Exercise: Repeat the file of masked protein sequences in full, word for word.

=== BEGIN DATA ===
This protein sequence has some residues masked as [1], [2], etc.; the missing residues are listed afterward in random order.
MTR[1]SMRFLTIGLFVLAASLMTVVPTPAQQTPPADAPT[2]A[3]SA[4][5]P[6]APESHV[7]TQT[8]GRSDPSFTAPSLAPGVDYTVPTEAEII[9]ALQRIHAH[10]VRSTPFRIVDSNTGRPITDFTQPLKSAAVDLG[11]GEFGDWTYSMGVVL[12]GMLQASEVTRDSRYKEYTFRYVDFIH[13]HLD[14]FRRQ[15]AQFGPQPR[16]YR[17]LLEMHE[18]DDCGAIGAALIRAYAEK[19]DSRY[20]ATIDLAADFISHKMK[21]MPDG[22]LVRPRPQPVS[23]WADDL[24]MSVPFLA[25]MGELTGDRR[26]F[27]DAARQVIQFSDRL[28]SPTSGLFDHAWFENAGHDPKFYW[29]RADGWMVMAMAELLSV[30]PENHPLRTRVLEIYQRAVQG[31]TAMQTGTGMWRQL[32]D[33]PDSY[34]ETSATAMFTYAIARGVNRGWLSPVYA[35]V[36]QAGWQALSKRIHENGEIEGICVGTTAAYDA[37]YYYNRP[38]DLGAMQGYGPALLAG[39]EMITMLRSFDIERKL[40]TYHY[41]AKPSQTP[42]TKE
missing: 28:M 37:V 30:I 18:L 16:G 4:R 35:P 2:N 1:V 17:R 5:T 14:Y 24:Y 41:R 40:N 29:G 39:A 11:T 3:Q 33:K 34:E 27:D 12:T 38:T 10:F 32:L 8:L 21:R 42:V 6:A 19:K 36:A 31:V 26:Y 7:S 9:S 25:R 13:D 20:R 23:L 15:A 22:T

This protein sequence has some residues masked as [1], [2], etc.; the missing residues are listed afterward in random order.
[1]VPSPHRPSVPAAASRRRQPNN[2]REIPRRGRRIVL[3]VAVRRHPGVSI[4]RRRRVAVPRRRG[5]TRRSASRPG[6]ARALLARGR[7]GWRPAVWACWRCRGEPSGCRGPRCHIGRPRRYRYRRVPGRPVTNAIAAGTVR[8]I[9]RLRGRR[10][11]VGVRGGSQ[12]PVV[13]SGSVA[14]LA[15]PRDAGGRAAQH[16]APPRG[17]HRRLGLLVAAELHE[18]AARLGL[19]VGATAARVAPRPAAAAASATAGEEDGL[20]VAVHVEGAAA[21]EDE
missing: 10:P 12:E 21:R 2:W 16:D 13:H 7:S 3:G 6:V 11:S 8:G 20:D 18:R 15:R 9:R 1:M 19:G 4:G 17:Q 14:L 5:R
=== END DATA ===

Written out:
This protein sequence has some residues masked as [1], [2], etc.; the missing residues are listed afterward in random order.
MTR[1]SMRFLTIGLFVLAASLMTVVPTPAQQTPPADAPT[2]A[3]SA[4][5]P[6]APESHV[7]TQT[8]GRSDPSFTAPSLAPGVDYTVPTEAEII[9]ALQRIHAH[10]VRSTPFRIVDSNTGRPITDFTQPLKSAAVDLG[11]GEFGDWTYSMGVVL[12]GMLQASEVTRDSRYKEYTFRYVDFIH[13]HLD[14]FRRQ[15]AQFGPQPR[16]YR[17]LLEMHE[18]DDCGAIGAALIRAYAEK[19]DSRY[20]ATIDLAADFISHKMK[21]MPDG[22]LVRPRPQPVS[23]WADDL[24]MSVPFLA[25]MGELTGDRR[26]F[27]DAARQVIQFSDRL[28]SPTSGLFDHAWFENAGHDPKFYW[29]RADGWMVMAMAELLSV[30]PENHPLRTRVLEIYQRAVQG[31]TAMQTGTGMWRQL[32]D[33]PDSY[34]ETSATAMFTYAIARGVNRGWLSPVYA[35]V[36]QAGWQALSKRIHENGEIEGICVGTTAAYDA[37]YYYNRP[38]DLGAMQGYGPALLAG[39]EMITMLRSFDIERKL[40]TYHY[41]AKPSQTP[42]TKE
missing: 28:M 37:V 30:I 18:L 16:G 4:R 35:P 2:N 1:V 17:R 5:T 14:Y 24:Y 41:R 40:N 29:G 39:A 11:T 3:Q 33:K 34:E 27:D 12:T 38:T 10:F 32:L 8:L 21:R 42:V 6:A 19:K 36:A 31:V 26:Y 7:S 9:S 25:R 13:D 20:R 23:L 15:A 22:T

This protein sequence has some residues masked as [1], [2], etc.; the missing residues are listed afterward in random order.
[1]VPSPHRPSVPAAASRRRQPNN[2]REIPRRGRRIVL[3]VAVRRHPGVSI[4]RRRRVAVPRRRG[5]TRRSASRPG[6]ARALLARGR[7]GWRPAVWACWRCRGEPSGCRGPRCHIGRPRRYRYRRVPGRPVTNAIAAGTVR[8]I[9]RLRGRR[10][11]VGVRGGSQ[12]PVV[13]SGSVA[14]LA[15]PRDAGGRAAQH[16]APPRG[17]HRRLGLLVAAELHE[18]AARLGL[19]VGATAARVAPRPAAAAASATAGEEDGL[20]VAVHVEGAAA[21]EDE
missing: 10:P 12:E 21:R 2:W 16:D 13:H 7:S 3:G 6:V 11:S 8:G 20:D 18:R 15:R 9:R 1:M 19:G 4:G 17:Q 14:L 5:R